Applications 45 almost half the power loss of the entire machine and can be essentially eliminated by substituting a high-field superconducting winding for the pres- ent system of copper coils mounted in a slotted ferromagnetic steel rotor. Several medium-size experimental prototype superconducting machines were constructed in the early 1970's, specifically at MIT (3 MVA) and Westing- house (5 MVA). The Electric Power Research Institute (EPRI) has recently supported design studies for a 300-MW machine and will probably contract for the development of such a machine in the near future. The magnet will probably be wound from a niobium-titanium superconductor and will oper- ate at about 5-T maximum field. The economic benefits of using superconductive high magnetic fields in central station generators are quite impressive. Not only are the generator losses reduced by 50 percent, but the higher magnetic field allows the frame size to be reduced, lowering the overall cost of the machine appreciably. A further possible benefit is the addition of a high-voltage stator, which will enable direct generation of transmission line voltage, thus eliminating a large step-up transformer. Benefits could exceed $25 per kilowatt for a large power plant. If such machines capture a major fraction of the U.S. market in the next two decades, utility revenue needs through the year 2000 should be reduced by about $2 billion. The design philosophy of these early machines is heavily influenced by the extreme need for reliability in power station generators. The superconducting magnet design tends, therefore, to follow a well-tried engineering path, with a field strength (5 T) well short of what is known to be achievable using more advanced superconductors. Wider use of high fields in machines and transformers might develop if the ac losses of high-field superconductors could be reduced or eliminated. This research has not received a great deal of attention and would seem to be a fruitful direction for future effort. Energy Storage A major problem of electric utility systems is that a good fraction of their generating plant is idle much of the day. This underused equipment is called on for only short periods to supply peak loads. Electricity costs could be reduced if electrical energy could be stored in low load periods and released at peak times, so that the generating plant could be run continuously. Electri- cal energy can be stored in batteries, capacitors, and high-field super- conducting magnets. Recently, at Los Alamos and the University of Wiscon- sin, serious studies of major energy-storage systems using superconductivity have taken place.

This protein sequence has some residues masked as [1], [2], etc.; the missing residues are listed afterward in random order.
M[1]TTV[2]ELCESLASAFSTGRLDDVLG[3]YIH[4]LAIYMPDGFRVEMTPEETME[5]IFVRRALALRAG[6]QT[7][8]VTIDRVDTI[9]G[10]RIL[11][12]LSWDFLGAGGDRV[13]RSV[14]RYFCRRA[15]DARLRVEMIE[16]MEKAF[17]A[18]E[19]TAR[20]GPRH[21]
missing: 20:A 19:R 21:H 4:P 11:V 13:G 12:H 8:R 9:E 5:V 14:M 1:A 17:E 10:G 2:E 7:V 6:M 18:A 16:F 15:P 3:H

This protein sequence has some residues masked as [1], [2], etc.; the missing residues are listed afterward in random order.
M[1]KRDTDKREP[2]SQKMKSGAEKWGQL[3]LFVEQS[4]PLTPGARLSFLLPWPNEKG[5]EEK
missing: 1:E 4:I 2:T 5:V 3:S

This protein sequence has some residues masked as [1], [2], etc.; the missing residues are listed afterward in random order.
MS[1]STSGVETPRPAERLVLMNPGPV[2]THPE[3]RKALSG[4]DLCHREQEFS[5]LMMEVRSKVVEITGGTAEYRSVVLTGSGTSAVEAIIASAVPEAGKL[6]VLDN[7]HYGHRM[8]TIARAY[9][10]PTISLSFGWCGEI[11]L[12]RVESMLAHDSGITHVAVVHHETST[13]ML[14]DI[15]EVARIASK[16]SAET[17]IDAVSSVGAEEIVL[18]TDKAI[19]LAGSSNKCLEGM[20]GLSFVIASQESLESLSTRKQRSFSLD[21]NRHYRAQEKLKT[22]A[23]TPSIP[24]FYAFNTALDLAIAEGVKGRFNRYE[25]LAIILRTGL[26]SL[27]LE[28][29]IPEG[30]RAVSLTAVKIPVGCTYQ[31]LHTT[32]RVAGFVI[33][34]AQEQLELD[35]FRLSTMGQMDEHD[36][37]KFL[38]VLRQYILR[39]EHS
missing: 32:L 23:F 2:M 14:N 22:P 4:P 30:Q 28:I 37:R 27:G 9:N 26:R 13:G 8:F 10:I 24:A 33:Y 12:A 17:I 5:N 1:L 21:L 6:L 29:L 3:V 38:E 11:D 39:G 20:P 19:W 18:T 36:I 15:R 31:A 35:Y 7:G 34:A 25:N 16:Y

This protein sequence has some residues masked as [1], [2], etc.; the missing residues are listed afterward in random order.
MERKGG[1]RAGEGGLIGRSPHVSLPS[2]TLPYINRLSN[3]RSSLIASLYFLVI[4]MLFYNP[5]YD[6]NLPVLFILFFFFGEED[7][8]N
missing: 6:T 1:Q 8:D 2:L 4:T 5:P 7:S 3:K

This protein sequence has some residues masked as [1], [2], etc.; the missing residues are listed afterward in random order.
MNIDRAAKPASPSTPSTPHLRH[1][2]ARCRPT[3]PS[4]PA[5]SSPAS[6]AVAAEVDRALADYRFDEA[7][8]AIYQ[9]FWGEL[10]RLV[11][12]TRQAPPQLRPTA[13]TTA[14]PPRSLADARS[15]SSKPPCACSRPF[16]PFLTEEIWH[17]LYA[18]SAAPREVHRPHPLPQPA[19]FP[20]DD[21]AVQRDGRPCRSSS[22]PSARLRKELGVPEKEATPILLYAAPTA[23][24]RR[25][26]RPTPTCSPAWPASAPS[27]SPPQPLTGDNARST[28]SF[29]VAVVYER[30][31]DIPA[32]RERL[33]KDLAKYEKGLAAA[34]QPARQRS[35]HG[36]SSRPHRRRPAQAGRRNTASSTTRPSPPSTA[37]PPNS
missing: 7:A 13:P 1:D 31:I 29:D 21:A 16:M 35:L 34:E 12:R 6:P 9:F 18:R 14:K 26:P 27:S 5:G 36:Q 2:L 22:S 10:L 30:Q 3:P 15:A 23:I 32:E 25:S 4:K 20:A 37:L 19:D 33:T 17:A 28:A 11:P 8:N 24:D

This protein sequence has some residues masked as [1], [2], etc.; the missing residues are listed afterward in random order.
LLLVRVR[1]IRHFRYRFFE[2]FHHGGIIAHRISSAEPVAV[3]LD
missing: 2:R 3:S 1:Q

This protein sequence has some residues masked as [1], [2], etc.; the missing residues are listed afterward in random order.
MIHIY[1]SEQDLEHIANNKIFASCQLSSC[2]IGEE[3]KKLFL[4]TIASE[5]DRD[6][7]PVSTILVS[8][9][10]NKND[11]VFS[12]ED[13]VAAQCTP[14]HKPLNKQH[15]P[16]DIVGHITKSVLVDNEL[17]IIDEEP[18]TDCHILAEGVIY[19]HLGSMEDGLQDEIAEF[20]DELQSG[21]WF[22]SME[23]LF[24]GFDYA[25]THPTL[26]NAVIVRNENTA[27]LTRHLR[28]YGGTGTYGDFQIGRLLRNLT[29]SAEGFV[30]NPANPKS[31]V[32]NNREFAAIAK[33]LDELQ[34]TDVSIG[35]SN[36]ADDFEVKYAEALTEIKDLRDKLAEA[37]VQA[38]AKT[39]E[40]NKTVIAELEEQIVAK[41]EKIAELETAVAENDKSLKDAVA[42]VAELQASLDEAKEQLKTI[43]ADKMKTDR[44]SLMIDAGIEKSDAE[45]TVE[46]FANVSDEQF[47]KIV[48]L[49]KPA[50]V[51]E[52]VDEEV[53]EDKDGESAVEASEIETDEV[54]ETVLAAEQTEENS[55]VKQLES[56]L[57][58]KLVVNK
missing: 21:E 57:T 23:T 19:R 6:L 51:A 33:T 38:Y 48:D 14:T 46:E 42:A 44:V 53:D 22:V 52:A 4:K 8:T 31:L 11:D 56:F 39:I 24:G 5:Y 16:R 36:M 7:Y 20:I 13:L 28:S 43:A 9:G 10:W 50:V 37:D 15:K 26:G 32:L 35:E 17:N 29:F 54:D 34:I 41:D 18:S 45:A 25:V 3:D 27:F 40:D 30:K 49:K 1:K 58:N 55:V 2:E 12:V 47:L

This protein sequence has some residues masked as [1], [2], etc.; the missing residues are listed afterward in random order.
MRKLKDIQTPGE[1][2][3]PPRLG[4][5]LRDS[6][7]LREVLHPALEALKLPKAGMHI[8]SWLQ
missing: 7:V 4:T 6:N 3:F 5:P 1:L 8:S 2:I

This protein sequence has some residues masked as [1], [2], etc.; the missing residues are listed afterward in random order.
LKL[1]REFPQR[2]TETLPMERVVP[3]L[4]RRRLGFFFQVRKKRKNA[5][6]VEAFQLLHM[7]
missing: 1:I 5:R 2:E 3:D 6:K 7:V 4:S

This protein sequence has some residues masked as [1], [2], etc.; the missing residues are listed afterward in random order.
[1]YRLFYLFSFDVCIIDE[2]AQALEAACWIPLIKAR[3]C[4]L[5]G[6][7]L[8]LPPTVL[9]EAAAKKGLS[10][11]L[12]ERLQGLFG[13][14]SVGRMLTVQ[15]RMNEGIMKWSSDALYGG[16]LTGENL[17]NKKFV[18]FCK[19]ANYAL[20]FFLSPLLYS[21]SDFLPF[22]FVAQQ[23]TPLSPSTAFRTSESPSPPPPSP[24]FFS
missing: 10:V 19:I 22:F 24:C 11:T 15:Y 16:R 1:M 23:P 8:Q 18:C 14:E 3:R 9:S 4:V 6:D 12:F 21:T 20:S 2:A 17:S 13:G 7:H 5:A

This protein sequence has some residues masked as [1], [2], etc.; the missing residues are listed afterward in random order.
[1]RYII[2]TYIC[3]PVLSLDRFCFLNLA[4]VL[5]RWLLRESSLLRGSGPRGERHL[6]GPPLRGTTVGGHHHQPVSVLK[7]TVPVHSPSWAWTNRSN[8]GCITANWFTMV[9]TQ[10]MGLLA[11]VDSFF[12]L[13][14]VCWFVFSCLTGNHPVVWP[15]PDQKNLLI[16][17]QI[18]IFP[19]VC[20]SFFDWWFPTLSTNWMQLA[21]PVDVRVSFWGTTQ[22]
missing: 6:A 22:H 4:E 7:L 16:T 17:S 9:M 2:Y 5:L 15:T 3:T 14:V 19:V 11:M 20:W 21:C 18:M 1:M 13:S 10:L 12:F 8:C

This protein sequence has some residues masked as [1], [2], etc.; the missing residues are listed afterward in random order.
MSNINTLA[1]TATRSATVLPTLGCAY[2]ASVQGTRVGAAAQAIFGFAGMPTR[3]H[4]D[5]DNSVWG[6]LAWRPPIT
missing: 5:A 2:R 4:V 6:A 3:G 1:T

46 HIGH-MAGNETIC-FIELD RESEARCH AND FACILITIES These energy-storage projects are at too early a stage of development to allow firm statements about their economic feasibility. Preliminary con- clusions suggest that the load-leveling requirements of the United States, which are principally diurnal, could be satisfied by Inductor Converter units covering about 10 percent of the peak electrical load. These magnets would probably be extremely large-volume units constructed from cryostable Nb-Ti conductors, with operating fields below 5 T. The future needs in this instance are for higher-current-density, lower-cost superconductors, as opposed to higher-field systems. Energy Utilization The application of high magnetic fields to energy utilization has received less attention, probably because most end-use devices are small and widely distri- buted. An exception is public transportation systems. Some radically new concepts have emerged in the past two decades based on the use of high magnetic fields to suspend vehicles magnetically in place of conventional spring and wheel systems. Magnetic suspension for vehicles is an old idea, dating from Bachelet's work early in the 1900's. The basic principle is that a repulsive force is produced between a magnet (on the vehicle) and eddy currents generated in a conducting track over which the vehicle moves. The concept does not seem to be practical for low-field magnets, below 2 T; however, it becomes economi- cally more attractive when high-field superconducting magnets are employed, as Powell and Danby pointed out in 1966. Magnetic suspension has several advantages over more conventional tracked vehicles. With conventional tracked vehicles, major problems arise at speeds over 300 km/h. Track alignment becomes critical and hard to main- tain; excessive wear occurs between rail and wheels and also at sliding electri- cal contacts for electric propulsion. Separation between train and guide rails is achievable with magnetic levitation, and magnetic propulsion can be ob- tained by a linear-induction or linear-synchronous-motor arrangement in the guide rail. Small-scale models of magnetically levitated vehicles have been tested in the United States, Germany, and Japan. Larger systems are under development, particularly by the Japanese National Railways, which is now the world leader in this technology. The National Aeronautics and Space Administration (NASA) has recently been exploring an interesting application of high magnetic fields to heat pumps, another field of energy use. This application is based on the principle of adiabatic demagnetization of paramagnetic materials, which has long been known to low-temperature physicists. The same principle can be applied at